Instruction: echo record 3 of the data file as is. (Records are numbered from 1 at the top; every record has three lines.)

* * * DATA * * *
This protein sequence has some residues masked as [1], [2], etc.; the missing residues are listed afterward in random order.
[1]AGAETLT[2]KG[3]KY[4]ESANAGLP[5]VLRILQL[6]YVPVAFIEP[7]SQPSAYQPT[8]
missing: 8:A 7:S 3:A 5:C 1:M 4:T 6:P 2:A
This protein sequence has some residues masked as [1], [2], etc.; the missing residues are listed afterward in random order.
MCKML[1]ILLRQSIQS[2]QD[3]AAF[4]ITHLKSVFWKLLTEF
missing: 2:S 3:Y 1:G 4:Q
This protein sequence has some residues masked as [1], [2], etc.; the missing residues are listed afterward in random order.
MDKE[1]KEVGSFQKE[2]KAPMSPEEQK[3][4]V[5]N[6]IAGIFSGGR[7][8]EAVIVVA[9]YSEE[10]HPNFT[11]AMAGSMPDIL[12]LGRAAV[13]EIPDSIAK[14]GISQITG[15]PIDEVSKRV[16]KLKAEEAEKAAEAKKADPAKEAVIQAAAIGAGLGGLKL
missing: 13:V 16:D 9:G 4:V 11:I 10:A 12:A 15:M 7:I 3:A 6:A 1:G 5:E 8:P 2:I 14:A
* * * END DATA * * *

This protein sequence has some residues masked as [1], [2], etc.; the missing residues are listed afterward in random order.
MDKE[1]KEVGSFQKE[2]KAPMSPEEQK[3][4]V[5]N[6]IAGIFSGGR[7][8]EAVIVVA[9]YSEE[10]HPNFT[11]AMAGSMPDIL[12]LGRAAV[13]EIPDSIAK[14]GISQITG[15]PIDEVSKRV[16]KLKAEEAEKAAEAKKADPAKEAVIQAAAIGAGLGGLKL
missing: 13:V 16:D 9:G 4:V 11:I 10:A 12:A 15:M 7:I 3:A 6:A 1:G 5:E 8:P 2:I 14:A